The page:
I keep wanting to build an animation of the Scooby-Doo “ruh-roh” face some people make when they find out I’m biracial. I can see their faces go through the process of being surprised, then terrified they’d said something offensive, then running through past encounters and, finally, ending up either red-faced or smiling proud of themselves for not having done so. Not everyone goes through that progression, but it’s more common than not.
When I was younger, I often heard from adults how hard they thought it must be for me to connect with people. The common assumption was always that biracial people didn’t fit in anywhere — we weren’t Black or white and therefore not accepted in either culture. My experience was always the opposite. I felt as if I fit in everywhere. I went to a multiracial school (oddly and sadly uncommon in suburban Atlanta) and never really had a problem fitting in (I was a baseball player and STEM nerd, so I even fit in with typical high school groupings). It really felt like a gift. There were certainly some burdens at times, but on the whole, I felt as though I was given a gift of fitting in anywhere and naturally seeing so many varied perspectives.
It was that way for me until 2020, and it took my therapist making the assumption above for me to really pinpoint why I’d been feeling so out of sorts. With all of the social strife in America today, things are difficult. White people are divided; some are working to understand their privilege and learn how to be and do better for their brothers and sisters of color, while others are clinging onto their privilege and are super angry about its implications. Black people are fed the hell up and are dealing with so much. Finally, the world is seeing what they’ve been trying to describe. Where am I in this, though?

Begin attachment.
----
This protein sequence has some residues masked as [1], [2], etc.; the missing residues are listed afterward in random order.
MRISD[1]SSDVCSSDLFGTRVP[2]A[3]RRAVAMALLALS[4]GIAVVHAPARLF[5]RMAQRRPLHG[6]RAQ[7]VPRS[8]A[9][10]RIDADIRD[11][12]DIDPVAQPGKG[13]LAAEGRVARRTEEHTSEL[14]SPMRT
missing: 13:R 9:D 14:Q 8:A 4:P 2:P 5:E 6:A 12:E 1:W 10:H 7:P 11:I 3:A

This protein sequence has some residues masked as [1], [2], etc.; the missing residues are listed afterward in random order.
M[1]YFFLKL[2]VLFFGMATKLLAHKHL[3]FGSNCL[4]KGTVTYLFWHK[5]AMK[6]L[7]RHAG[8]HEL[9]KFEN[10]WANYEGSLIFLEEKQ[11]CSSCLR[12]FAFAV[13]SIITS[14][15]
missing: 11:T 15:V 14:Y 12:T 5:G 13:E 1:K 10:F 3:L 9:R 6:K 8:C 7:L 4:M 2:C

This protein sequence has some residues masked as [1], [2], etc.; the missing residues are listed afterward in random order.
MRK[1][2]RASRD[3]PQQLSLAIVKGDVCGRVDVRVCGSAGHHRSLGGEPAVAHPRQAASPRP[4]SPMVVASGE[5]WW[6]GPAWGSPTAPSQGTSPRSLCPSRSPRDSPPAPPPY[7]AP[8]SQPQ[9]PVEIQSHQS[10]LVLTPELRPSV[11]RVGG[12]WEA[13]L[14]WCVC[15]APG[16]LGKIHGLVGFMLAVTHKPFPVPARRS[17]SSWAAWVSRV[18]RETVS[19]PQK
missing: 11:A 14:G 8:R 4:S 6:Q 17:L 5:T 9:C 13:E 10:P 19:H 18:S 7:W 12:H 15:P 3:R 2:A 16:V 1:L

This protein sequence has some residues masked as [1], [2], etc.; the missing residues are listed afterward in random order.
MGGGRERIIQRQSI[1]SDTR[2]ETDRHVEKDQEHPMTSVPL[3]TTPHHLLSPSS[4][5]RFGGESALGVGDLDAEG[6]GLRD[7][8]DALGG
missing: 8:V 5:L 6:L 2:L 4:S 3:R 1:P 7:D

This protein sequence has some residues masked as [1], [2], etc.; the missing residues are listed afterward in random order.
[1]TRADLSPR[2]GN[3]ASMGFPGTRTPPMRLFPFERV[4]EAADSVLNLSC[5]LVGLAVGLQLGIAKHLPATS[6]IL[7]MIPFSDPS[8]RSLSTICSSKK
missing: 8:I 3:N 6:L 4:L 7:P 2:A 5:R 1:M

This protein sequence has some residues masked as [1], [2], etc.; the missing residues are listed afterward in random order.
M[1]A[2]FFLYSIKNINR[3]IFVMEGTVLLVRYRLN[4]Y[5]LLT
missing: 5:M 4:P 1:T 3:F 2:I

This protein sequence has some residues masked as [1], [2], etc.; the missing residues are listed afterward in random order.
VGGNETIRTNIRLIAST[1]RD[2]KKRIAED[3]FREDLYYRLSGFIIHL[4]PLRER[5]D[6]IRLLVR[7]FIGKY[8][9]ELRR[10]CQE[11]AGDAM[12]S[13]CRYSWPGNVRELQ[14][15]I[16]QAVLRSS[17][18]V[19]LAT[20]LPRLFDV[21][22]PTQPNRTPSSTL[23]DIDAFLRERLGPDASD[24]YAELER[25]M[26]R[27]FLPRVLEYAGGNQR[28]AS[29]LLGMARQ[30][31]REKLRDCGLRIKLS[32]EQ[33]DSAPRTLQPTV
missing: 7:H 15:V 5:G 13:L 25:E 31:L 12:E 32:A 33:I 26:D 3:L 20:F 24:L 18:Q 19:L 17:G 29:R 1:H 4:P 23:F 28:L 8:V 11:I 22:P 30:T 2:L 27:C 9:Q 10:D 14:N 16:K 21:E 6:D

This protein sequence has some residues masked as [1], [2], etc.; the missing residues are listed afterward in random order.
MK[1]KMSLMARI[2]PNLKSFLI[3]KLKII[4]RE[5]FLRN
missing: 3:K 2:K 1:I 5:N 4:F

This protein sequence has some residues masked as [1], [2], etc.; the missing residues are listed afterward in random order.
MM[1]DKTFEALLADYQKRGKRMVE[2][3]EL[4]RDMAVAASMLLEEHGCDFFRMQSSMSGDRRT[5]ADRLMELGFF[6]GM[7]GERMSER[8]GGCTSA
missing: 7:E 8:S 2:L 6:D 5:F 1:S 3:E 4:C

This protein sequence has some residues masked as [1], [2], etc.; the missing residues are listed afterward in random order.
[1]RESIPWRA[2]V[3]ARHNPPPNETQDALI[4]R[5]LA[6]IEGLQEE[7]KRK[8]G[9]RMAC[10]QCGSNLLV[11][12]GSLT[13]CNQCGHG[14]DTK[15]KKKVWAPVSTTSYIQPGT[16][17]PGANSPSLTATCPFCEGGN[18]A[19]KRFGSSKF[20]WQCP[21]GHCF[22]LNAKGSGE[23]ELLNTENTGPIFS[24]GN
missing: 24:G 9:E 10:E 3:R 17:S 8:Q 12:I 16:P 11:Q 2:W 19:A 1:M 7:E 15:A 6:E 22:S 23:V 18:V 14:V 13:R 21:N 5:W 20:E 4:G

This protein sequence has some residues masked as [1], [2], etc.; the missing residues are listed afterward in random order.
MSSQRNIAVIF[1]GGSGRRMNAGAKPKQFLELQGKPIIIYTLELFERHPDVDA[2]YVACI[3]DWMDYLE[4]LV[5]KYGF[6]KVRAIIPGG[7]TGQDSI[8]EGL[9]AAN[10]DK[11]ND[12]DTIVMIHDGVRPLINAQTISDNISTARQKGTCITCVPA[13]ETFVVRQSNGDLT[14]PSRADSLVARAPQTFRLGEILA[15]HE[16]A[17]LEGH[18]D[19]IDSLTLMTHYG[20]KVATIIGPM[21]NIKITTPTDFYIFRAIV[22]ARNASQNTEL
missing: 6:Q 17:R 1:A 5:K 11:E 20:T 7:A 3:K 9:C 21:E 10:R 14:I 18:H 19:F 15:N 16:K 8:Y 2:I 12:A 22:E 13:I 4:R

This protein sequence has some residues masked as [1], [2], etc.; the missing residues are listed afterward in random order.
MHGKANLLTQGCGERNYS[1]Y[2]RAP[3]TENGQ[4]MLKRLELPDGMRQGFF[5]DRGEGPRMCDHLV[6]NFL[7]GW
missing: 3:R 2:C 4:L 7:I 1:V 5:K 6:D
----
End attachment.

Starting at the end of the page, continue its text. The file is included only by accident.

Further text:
I don’t need to understand the privilege of my white-passing appearance, name and speech patterns. I feel it deeply. I see it, for example, compared to how my grandfather was treated despite being far more skilled in his electrical engineering trade than I am in mine. I don’t actually have memories of living in a household with white people. My parents divorced when I was very young and I lived with my grandparents and then my mom. So, I walked around the world being treated as a white guy, then came home, shut the door and lived with the realities of being a member of a Black family, and all that it entails. Simultaneously, I don’t feel I can share the exhausted outrage of my Black friends and family. I don’t fear the police. My parents never had to teach me how to not be murdered for running a stop sign or wearing a hoodie past 9 p.m. Today, I belong nowhere.
I first wrote this simply wanting to get my thoughts off my chest, thinking that maybe the exercise of writing it down would be the cathartic release I needed. It was, but as with many things this deep, it didn’t last long. Now I’m sharing it with the hope I can join discussions about race, and share my perspectives and experiences while learning from others. I think my unique background can make an impact somehow, so I am sharing, talking, listening, engaging and hoping others will do the same.
I often say I don’t have any answer for racism. However, if forced to put one forward I’d say it’s open engagement in challenging each other to make it better. So, here I am.
P.S.— At the football concession stand, the girl’s response was, “Ah. Well. You’d be fine if you got all them bumps off your face.” Suffice to say, I went through roughly a gallon of pimple medicine in the next week.